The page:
Texas sales tax stays on record pace
Texas sales tax collections continued their record pace in February, growing 3.5% over the same month last year to $2.89 billion.
The collections were the highest on record for the month of February and down slightly from January’s $3.08 billion, following the typical pattern. The highest collections for any month came in November at $3.18 billion. Texas broke the $3 billion mark for the first time in May 2019 and has had three straight months of more than $3 billion since November.
“Growth in state sales tax revenue was led by receipts from the retail trade and information services sectors, while receipts from the construction sector were down from a year ago,” state Comptroller Glenn Hegar said. “Growth in tax receipts from retail trade was slightly boosted by collections from online marketplace providers and remote sellers.”
Most of the February sales tax revenue is based on sales made in January and sent to the agency in February. Total sales tax revenue for the three months ending in February 2020 was up 5.7% compared to the same period a year ago.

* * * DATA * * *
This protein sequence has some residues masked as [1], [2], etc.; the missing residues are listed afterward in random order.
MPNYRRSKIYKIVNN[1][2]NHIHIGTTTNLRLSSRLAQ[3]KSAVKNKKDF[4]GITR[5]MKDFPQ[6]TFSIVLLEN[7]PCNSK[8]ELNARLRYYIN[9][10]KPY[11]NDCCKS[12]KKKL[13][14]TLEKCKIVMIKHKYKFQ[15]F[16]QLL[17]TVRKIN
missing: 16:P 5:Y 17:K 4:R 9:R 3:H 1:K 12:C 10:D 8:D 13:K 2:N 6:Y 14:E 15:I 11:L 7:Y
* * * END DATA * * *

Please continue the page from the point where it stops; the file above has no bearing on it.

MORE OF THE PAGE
With no income tax, Texas derives 57% of its tax revenue from sales tax.
Although the oil and gas sector is facing severe challenges after a collapse in prices, the impact has not registered on state revenues.
Oil production taxes of $371.8 million were up 38.5% in February as natural gas production taxes fell nearly 17% to $136.4 million. Natural gas prices are so low that producers in south and west Texas are burning it in the field rather than incurring the cost of shipping it to market.
Other sources of tax revenue were up slightly. Taxes on vehicle sales and rentals rose 2.1% to $428.9 million. Taxes on motor vehicle fuel edged up 0.6% to $301.2 million.
At The Bond Buyer’s Texas Public Finance Conference in February, Hegar said he expects the rate of growth in revenues to slow amid the COVID-19 outbreak and weakness in the energy sector. But he said he does not expect a significant drop in housing prices in a state with a rapidly growing population.
The Organization of Petroleum Exporting Countries is seeking Russian cooperation in slashing the supply of crude oil to world markets by 1.5 million barrels per day.
The cartel’s 13 members have allied their cause with Russia, which has made inroads into the world’s oil supplies.
Falling prices have severely damaged U.S. producers in shale regions using hydraulic fracking.